My daughter’s application to Solomon Schechter High School of New York for next fall is a step that makes sense in the evolution of her family’s commitment to a Jewish lifestyle. As we have learned to embrace more and more of the Jewish rituals in our home on a routine basis‑‑kashrut (kosherlaws); lighting candles on Friday nights; refraining from errands, television and telephone conversations on Saturdays; doing havdalah‑‑they have become increasingly tied in with our cohesiveness as a family.

What seemed like an empty, meaningless exercise half a dozen years ago, has become an enriching experience that connects us to centuries‑old traditions and a system of values that we recognize as the basis for moral decisions. Did I happen to mention that it is also a lot of fun, from building a sukkah to delivering mishloach manot (baskets of food) to friends on Purim? Yiddishkeit (learning Yiddish) has added immeasurably to the joy of our lives.

So, where does that lead us in the very practical question of choosing a high school? Inevitably, to the conclusion that the benefits of a Jewish school outweigh the downside.

Yes. I would now rather take a risk that Joanna will find other opportunities to meet youngsters from different backgrounds‑‑through her extra‑curricular activities, such as tennis and art, and once she goes on to college‑‑than have her forfeit the opportunity to become thoroughly Jewishly educated.

I also strongly believe that her desire to follow Jewish traditions should not come at the expense of missing school or social experiences. There’s plenty of time for her to have to make those tough calls later on, in college and the work world, but I hope by then that having internalized the importance of a Jewish lifestyle, she’ll be secure in making such decisions.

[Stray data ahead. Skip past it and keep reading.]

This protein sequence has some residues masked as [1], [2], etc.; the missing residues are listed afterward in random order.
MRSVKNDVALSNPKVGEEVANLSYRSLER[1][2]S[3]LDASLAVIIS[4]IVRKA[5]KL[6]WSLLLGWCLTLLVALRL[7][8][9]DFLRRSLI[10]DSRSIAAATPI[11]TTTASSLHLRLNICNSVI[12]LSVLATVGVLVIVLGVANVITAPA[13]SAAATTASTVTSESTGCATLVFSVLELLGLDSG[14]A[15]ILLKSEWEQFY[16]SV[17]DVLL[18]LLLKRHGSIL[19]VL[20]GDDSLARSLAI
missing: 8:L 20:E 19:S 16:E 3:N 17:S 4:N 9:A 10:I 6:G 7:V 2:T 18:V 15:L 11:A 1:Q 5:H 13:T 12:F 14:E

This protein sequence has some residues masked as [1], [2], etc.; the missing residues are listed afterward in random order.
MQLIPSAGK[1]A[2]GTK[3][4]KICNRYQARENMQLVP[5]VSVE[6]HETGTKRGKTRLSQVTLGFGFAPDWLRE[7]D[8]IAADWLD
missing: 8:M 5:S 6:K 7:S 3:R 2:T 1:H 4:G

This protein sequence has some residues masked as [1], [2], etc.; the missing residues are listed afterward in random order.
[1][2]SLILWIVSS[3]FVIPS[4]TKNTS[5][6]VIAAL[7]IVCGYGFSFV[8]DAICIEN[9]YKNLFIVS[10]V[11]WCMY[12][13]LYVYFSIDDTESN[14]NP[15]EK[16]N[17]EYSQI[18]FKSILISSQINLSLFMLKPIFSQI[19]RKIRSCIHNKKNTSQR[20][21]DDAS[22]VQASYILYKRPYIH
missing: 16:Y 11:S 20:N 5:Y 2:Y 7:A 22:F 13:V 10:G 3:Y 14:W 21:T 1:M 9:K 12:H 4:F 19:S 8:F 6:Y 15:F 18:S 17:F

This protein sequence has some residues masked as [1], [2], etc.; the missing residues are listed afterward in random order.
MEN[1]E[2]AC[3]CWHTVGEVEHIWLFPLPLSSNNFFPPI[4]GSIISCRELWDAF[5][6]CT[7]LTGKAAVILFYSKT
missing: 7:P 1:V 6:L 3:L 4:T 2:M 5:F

And why not help her avoid the entire tricky business of interfaith dating at a time when she’ll be just starting to navigate the adolescent social shoals? How can we, as parents, realistically expect our teens to have the maturity to turn down a date from a non‑Jewish suitor when often just getting “asked out” is hard enough? We can only have that expectation if we’ve done our best to provide them with a selection of Jewish girls and boys from whom to choose.

The dating stage, which is also the time that children are most susceptible to peer influence, is therefore the perfect stage to make the switch from public to Jewish school. I actually have no regrets that Joanna (and her two younger sisters who still attend public school) spent elementary and middle school in one of the finest public school systems in the country. My husband, in fact, has reminded me more than once in the high school application process that we moved to the community where we live specifically for the schools. True enough. But as she and each of them enters the next phase of life, it is our responsibility to meet their changing needs.

None of this is to say that should Joanna decide to attend Schechter in the fall (and we’re leaving the decision largely up to her), the transition will be easy. She’ll be on a special track for public school students, playing catch‑up in Hebrew and Judaic studies. By her own admission, suddenly going to a school with only Jewish children may feel strange. But, she is also excited by the possibility and, like anything that’s new, she knows, it will require a period of adjustment. Then again, a few years ago, she couldn’t have imagined giving up Burger King. I can’t remember the last time she mentioned a Whopper.